useful for mask making. In the production phases, our system releases useful information for mask manufacturing to a mask shop and decreases the mask manufacturing workload. In this paper, we report the outline and functions of MiLE system and the results of mask manufacturing workload calculation using post-OPC layout data.
Photomask pattern writer requires high-speed data processing that is conducted concurrently with the variable shaped
beam (VSB) writing. As input electron beam (EB) mask data, trapezoid data format is generally used for EB writing
because of the easier handling than polygon data format. Recent years, volume of photomask pattern data is growing
as the increase of pattern density that is caused by additional various subsidiary patterns of optical proximity correction
(OPC). OPC in design rules of 65nm and below is getting approximately 1.5 times more complex than that in the
former generation, which increases the photomask pattern data volume approximately 3 times larger.
VSB writing time is accurately estimated by counting the total number of "shots" which are primitive figures
generated in the data processing of EB writer from the trapezoid patterns in EB mask data. However, no feedback and
layout modification can be taken to LSI designs and OPC, even though problems regarding mask manufacturability such
as explosion of EB writing time is recognized after starting EB writing process.
We developed a simulator that estimates the number of "shots" in VSB EB writing by original shot division method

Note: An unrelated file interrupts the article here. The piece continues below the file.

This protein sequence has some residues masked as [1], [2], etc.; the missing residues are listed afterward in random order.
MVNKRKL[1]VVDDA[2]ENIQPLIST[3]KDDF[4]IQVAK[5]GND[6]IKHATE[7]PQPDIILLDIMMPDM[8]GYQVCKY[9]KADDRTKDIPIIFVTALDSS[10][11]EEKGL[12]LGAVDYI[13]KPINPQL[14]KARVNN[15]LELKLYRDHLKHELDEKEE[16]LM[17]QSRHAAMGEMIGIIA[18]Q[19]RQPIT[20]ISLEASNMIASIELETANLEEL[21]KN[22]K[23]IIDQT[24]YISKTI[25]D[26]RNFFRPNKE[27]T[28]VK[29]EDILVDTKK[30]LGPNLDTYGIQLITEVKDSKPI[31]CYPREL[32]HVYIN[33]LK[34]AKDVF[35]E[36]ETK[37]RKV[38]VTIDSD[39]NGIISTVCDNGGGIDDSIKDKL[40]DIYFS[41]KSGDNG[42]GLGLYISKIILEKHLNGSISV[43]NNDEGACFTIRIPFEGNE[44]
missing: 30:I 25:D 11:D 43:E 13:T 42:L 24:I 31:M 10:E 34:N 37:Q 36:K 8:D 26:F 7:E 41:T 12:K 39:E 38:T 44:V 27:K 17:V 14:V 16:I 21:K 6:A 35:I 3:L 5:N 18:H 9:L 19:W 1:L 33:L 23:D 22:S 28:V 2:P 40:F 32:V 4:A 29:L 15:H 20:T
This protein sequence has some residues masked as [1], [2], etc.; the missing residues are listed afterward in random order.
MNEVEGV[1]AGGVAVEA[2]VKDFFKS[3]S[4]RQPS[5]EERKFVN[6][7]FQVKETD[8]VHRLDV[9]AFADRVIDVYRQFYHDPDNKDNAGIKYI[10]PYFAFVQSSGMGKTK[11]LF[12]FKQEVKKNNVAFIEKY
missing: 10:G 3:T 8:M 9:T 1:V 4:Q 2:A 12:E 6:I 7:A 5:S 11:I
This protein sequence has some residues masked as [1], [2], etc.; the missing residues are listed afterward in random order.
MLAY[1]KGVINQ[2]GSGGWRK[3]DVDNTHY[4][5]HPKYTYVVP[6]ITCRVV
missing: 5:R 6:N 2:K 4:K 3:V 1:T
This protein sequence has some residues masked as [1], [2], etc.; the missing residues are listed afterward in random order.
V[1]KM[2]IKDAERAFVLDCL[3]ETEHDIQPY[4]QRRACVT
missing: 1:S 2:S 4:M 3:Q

using design data GDSII instead of EB mask data. This simulator outputs total counts and density map of shots of EB
writing in photomask layout as well as chip layout in a short time using multi-processing. We can use this software as
a core function in our Mask-DFM solutions offering to LSI designers and CAD engineers in order to estimate mask
manufacturability before they finish mask data tape-out, and this work can reduce cost and improve TAT in mask manufacturing.
Application of long wavelength in lithography process has a great benefit for cost of ownerships (COO) of semiconductor manufacturers, however there’s a trade off of reducing process margins due to the low k1 condition, and all the efforts in order to obtain large process windows on wafer connect directly to chip production management. In this paper, the authors used 248 nm wavelength lithography with alternating phase shift mask (alt-PSM) to develop 90 nm line and space patterns in 90 nm half pitch on wafer, and thoroughly investigated printability of defects and defect-repairs on alt-PSM. Sensitivity analysis of photomask defect inspection tools was implemented and it showed that existing inspection tools satisfied requirements for detection of chrome (Cr) and quartz (Qz) defects, which had impacts on wafer. Printability of Cr and Qz defect repairs was evaluated focusing on through-defocus behavior, and conditions of defect repair were optimized to reduce variation of critical dimension (CD) on wafer. The repair conditions were also optimized by estimation of overlaps of process windows of defect-repaired area on that of non-defective references. Process windows were analyzed based on both wafer and aerial image measurements. In the last section of this paper, we discussed managing process windows of defect repairs by controls of biases and Qz heights as parameters on defect-repaired areas and suggested that total topography control around defective area was required in addition to the prospected parameters in order to maximize process margins.